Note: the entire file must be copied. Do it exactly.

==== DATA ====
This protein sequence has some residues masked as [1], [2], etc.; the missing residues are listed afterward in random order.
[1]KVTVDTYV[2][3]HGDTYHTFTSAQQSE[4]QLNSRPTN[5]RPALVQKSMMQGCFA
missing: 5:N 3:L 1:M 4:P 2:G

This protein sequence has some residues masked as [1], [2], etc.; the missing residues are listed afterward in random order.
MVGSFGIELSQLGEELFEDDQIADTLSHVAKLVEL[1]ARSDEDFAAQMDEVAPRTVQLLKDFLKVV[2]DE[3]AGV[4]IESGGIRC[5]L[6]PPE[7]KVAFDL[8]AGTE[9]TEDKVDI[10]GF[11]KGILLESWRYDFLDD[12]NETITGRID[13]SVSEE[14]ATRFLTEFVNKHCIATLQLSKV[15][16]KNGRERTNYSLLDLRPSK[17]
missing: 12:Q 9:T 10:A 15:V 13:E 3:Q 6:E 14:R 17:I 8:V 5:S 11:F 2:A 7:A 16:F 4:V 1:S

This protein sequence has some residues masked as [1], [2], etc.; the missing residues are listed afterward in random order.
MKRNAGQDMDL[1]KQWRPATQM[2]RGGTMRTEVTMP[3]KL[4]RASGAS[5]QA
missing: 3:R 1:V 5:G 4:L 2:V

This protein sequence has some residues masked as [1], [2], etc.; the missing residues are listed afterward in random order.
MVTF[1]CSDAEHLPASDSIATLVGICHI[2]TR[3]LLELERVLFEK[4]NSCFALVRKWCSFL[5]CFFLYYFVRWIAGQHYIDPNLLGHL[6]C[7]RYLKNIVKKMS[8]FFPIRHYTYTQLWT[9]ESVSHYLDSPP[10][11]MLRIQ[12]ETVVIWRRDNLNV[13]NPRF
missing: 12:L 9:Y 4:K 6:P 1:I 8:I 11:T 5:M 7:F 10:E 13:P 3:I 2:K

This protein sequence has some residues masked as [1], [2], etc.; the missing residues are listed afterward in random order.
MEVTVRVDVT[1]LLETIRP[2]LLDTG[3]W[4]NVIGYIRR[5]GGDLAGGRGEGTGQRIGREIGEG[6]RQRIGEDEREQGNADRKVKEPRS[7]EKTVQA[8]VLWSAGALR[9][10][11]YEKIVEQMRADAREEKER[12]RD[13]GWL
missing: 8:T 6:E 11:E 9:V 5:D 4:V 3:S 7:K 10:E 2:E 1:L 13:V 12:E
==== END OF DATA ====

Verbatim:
This protein sequence has some residues masked as [1], [2], etc.; the missing residues are listed afterward in random order.
[1]KVTVDTYV[2][3]HGDTYHTFTSAQQSE[4]QLNSRPTN[5]RPALVQKSMMQGCFA
missing: 5:N 3:L 1:M 4:P 2:G

This protein sequence has some residues masked as [1], [2], etc.; the missing residues are listed afterward in random order.
MVGSFGIELSQLGEELFEDDQIADTLSHVAKLVEL[1]ARSDEDFAAQMDEVAPRTVQLLKDFLKVV[2]DE[3]AGV[4]IESGGIRC[5]L[6]PPE[7]KVAFDL[8]AGTE[9]TEDKVDI[10]GF[11]KGILLESWRYDFLDD[12]NETITGRID[13]SVSEE[14]ATRFLTEFVNKHCIATLQLSKV[15][16]KNGRERTNYSLLDLRPSK[17]
missing: 12:Q 9:T 10:A 15:V 13:E 3:Q 6:E 14:R 17:I 8:V 5:S 11:F 2:A 7:A 16:F 4:V 1:S

This protein sequence has some residues masked as [1], [2], etc.; the missing residues are listed afterward in random order.
MKRNAGQDMDL[1]KQWRPATQM[2]RGGTMRTEVTMP[3]KL[4]RASGAS[5]QA
missing: 3:R 1:V 5:G 4:L 2:V

This protein sequence has some residues masked as [1], [2], etc.; the missing residues are listed afterward in random order.
MVTF[1]CSDAEHLPASDSIATLVGICHI[2]TR[3]LLELERVLFEK[4]NSCFALVRKWCSFL[5]CFFLYYFVRWIAGQHYIDPNLLGHL[6]C[7]RYLKNIVKKMS[8]FFPIRHYTYTQLWT[9]ESVSHYLDSPP[10][11]MLRIQ[12]ETVVIWRRDNLNV[13]NPRF
missing: 12:L 9:Y 4:K 6:P 1:I 8:I 11:T 5:M 7:F 10:E 13:P 3:I 2:K

This protein sequence has some residues masked as [1], [2], etc.; the missing residues are listed afterward in random order.
MEVTVRVDVT[1]LLETIRP[2]LLDTG[3]W[4]NVIGYIRR[5]GGDLAGGRGEGTGQRIGREIGEG[6]RQRIGEDEREQGNADRKVKEPRS[7]EKTVQA[8]VLWSAGALR[9][10][11]YEKIVEQMRADAREEKER[12]RD[13]GWL
missing: 8:T 6:E 11:E 9:V 5:D 4:V 3:S 7:K 10:E 2:E 1:L 13:V 12:E